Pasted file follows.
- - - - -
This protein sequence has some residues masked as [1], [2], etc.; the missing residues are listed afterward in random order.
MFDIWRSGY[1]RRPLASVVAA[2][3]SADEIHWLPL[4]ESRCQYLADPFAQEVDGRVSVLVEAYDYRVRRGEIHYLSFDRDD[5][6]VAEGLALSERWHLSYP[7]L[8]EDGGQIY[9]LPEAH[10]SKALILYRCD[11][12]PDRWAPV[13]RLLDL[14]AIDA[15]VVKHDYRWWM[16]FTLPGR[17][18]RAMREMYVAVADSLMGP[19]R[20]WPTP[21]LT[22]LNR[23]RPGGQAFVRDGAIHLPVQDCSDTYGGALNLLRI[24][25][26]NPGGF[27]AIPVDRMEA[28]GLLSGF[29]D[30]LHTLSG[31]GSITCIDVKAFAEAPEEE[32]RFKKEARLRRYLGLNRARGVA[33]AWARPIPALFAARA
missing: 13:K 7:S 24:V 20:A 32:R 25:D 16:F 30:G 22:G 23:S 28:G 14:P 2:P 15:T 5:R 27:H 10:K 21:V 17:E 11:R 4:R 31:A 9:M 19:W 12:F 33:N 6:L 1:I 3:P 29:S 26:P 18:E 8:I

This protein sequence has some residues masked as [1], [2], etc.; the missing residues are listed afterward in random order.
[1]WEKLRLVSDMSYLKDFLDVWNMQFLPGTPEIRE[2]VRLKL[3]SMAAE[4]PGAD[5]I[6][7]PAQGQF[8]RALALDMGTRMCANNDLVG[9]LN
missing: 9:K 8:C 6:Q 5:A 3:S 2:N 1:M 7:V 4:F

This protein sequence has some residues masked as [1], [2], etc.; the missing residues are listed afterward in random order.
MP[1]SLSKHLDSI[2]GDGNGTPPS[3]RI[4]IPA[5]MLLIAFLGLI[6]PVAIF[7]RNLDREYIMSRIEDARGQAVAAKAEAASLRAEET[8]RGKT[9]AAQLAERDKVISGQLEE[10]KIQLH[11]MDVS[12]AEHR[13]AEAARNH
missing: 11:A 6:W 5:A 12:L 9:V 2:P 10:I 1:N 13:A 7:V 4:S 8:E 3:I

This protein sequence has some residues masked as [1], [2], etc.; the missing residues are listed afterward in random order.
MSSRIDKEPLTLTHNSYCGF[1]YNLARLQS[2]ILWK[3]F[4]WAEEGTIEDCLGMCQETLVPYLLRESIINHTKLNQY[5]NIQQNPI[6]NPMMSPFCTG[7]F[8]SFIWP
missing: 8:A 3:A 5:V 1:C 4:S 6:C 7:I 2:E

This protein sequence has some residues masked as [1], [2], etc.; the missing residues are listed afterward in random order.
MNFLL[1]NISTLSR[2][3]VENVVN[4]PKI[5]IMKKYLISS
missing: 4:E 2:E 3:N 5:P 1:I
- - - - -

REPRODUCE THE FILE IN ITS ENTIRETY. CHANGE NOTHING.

This protein sequence has some residues masked as [1], [2], etc.; the missing residues are listed afterward in random order.
MFDIWRSGY[1]RRPLASVVAA[2][3]SADEIHWLPL[4]ESRCQYLADPFAQEVDGRVSVLVEAYDYRVRRGEIHYLSFDRDD[5][6]VAEGLALSERWHLSYP[7]L[8]EDGGQIY[9]LPEAH[10]SKALILYRCD[11][12]PDRWAPV[13]RLLDL[14]AIDA[15]VVKHDYRWWM[16]FTLPGR[17][18]RAMREMYVAVADSLMGP[19]R[20]WPTP[21]LT[22]LNR[23]RPGGQAFVRDGAIHLPVQDCSDTYGGALNLLRI[24][25][26]NPGGF[27]AIPVDRMEA[28]GLLSGF[29]D[30]LHTLSG[31]GSITCIDVKAFAEAPEEE[32]RFKKEARLRRYLGLNRARGVA[33]AWARPIPALFAARA
missing: 13:K 7:S 24:V 20:A 32:R 25:D 16:F 30:G 22:G 23:S 28:G 14:P 2:P 15:T 5:R 27:H 10:K 21:V 17:E 11:R 4:R 31:A 9:M 19:W 12:F 33:N 6:L 1:I 3:P 29:S 26:P 18:E 8:I

This protein sequence has some residues masked as [1], [2], etc.; the missing residues are listed afterward in random order.
[1]WEKLRLVSDMSYLKDFLDVWNMQFLPGTPEIRE[2]VRLKL[3]SMAAE[4]PGAD[5]I[6][7]PAQGQF[8]RALALDMGTRMCANNDLVG[9]LN
missing: 9:K 8:C 6:Q 5:A 3:S 2:N 1:M 7:V 4:F

This protein sequence has some residues masked as [1], [2], etc.; the missing residues are listed afterward in random order.
MP[1]SLSKHLDSI[2]GDGNGTPPS[3]RI[4]IPA[5]MLLIAFLGLI[6]PVAIF[7]RNLDREYIMSRIEDARGQAVAAKAEAASLRAEET[8]RGKT[9]AAQLAERDKVISGQLEE[10]KIQLH[11]MDVS[12]AEHR[13]AEAARNH
missing: 11:A 6:W 5:A 12:L 9:V 2:P 10:I 1:N 13:A 7:V 4:S 8:E 3:I

This protein sequence has some residues masked as [1], [2], etc.; the missing residues are listed afterward in random order.
MSSRIDKEPLTLTHNSYCGF[1]YNLARLQS[2]ILWK[3]F[4]WAEEGTIEDCLGMCQETLVPYLLRESIINHTKLNQY[5]NIQQNPI[6]NPMMSPFCTG[7]F[8]SFIWP
missing: 8:A 3:A 5:V 1:C 4:S 6:C 7:I 2:E

This protein sequence has some residues masked as [1], [2], etc.; the missing residues are listed afterward in random order.
MNFLL[1]NISTLSR[2][3]VENVVN[4]PKI[5]IMKKYLISS
missing: 4:E 2:E 3:N 5:P 1:I